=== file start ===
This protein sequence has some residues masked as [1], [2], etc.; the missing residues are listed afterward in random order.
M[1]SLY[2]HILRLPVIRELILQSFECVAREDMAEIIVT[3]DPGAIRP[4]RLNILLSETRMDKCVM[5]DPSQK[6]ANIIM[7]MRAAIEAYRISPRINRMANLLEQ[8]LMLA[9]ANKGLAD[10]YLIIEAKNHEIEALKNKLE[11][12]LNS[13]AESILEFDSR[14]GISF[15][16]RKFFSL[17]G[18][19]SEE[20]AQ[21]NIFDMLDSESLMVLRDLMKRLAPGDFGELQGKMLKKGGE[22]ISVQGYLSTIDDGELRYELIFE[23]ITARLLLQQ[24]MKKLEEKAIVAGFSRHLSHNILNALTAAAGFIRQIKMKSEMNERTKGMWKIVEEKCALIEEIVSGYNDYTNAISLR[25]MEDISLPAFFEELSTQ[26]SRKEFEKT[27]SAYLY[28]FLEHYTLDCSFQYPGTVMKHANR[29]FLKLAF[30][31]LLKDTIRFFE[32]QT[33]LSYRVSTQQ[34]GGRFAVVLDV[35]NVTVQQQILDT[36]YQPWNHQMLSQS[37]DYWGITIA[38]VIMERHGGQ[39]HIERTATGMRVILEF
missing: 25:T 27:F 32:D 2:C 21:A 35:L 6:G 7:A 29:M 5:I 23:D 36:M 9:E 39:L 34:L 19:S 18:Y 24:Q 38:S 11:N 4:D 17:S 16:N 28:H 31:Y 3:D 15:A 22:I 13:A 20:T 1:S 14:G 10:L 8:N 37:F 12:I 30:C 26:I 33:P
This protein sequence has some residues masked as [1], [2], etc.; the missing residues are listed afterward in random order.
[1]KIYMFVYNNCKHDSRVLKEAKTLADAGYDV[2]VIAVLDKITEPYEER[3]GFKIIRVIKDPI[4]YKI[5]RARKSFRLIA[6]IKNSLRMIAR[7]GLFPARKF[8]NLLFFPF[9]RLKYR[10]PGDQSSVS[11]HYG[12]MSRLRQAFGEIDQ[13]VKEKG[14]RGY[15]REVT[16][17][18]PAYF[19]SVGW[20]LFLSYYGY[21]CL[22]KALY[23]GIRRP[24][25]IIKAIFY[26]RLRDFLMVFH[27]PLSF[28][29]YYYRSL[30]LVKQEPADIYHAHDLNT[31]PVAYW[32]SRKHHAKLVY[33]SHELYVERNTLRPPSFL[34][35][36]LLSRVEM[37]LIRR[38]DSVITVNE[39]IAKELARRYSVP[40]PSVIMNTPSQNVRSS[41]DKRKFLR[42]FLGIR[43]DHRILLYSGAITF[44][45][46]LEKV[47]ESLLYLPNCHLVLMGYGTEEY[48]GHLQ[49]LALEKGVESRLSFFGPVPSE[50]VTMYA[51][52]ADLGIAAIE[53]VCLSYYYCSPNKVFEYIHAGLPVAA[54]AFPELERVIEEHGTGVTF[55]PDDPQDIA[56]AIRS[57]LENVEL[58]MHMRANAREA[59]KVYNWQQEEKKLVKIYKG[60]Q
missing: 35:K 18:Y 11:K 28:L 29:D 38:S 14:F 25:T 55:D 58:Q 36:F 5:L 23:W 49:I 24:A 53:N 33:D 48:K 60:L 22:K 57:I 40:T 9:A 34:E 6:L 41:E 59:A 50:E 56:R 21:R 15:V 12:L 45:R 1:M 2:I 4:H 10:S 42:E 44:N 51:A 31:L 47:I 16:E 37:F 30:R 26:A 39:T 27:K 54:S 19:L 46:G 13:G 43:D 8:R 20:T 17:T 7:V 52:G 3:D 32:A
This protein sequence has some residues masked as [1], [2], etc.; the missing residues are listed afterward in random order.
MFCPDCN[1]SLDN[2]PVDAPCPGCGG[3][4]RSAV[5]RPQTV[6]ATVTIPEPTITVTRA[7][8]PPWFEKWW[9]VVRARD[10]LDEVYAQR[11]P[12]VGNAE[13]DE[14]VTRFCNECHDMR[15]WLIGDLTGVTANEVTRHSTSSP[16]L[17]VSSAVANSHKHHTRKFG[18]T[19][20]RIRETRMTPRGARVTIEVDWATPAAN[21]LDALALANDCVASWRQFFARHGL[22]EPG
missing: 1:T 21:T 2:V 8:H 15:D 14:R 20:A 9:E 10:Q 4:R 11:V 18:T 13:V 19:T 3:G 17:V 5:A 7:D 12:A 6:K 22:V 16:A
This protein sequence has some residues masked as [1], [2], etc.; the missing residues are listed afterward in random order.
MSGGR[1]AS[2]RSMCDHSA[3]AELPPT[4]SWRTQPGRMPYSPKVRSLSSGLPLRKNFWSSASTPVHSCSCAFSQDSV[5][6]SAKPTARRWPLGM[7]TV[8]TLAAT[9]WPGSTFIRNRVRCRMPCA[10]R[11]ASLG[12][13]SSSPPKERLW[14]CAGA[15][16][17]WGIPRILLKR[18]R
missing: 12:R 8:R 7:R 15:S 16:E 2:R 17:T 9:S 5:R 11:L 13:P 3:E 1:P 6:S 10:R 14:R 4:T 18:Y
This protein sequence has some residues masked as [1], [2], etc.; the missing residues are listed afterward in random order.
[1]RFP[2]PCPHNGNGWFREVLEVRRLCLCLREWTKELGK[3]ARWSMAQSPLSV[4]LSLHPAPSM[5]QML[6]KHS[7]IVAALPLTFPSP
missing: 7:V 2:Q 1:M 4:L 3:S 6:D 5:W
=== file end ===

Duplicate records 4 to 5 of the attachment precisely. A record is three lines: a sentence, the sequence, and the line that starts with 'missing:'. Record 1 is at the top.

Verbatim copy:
This protein sequence has some residues masked as [1], [2], etc.; the missing residues are listed afterward in random order.
MSGGR[1]AS[2]RSMCDHSA[3]AELPPT[4]SWRTQPGRMPYSPKVRSLSSGLPLRKNFWSSASTPVHSCSCAFSQDSV[5][6]SAKPTARRWPLGM[7]TV[8]TLAAT[9]WPGSTFIRNRVRCRMPCA[10]R[11]ASLG[12][13]SSSPPKERLW[14]CAGA[15][16][17]WGIPRILLKR[18]R
missing: 12:R 8:R 7:R 15:S 16:E 2:R 17:T 9:S 5:R 11:L 13:P 3:E 1:P 6:S 10:R 14:R 4:T 18:Y
This protein sequence has some residues masked as [1], [2], etc.; the missing residues are listed afterward in random order.
[1]RFP[2]PCPHNGNGWFREVLEVRRLCLCLREWTKELGK[3]ARWSMAQSPLSV[4]LSLHPAPSM[5]QML[6]KHS[7]IVAALPLTFPSP
missing: 7:V 2:Q 1:M 4:L 3:S 6:D 5:W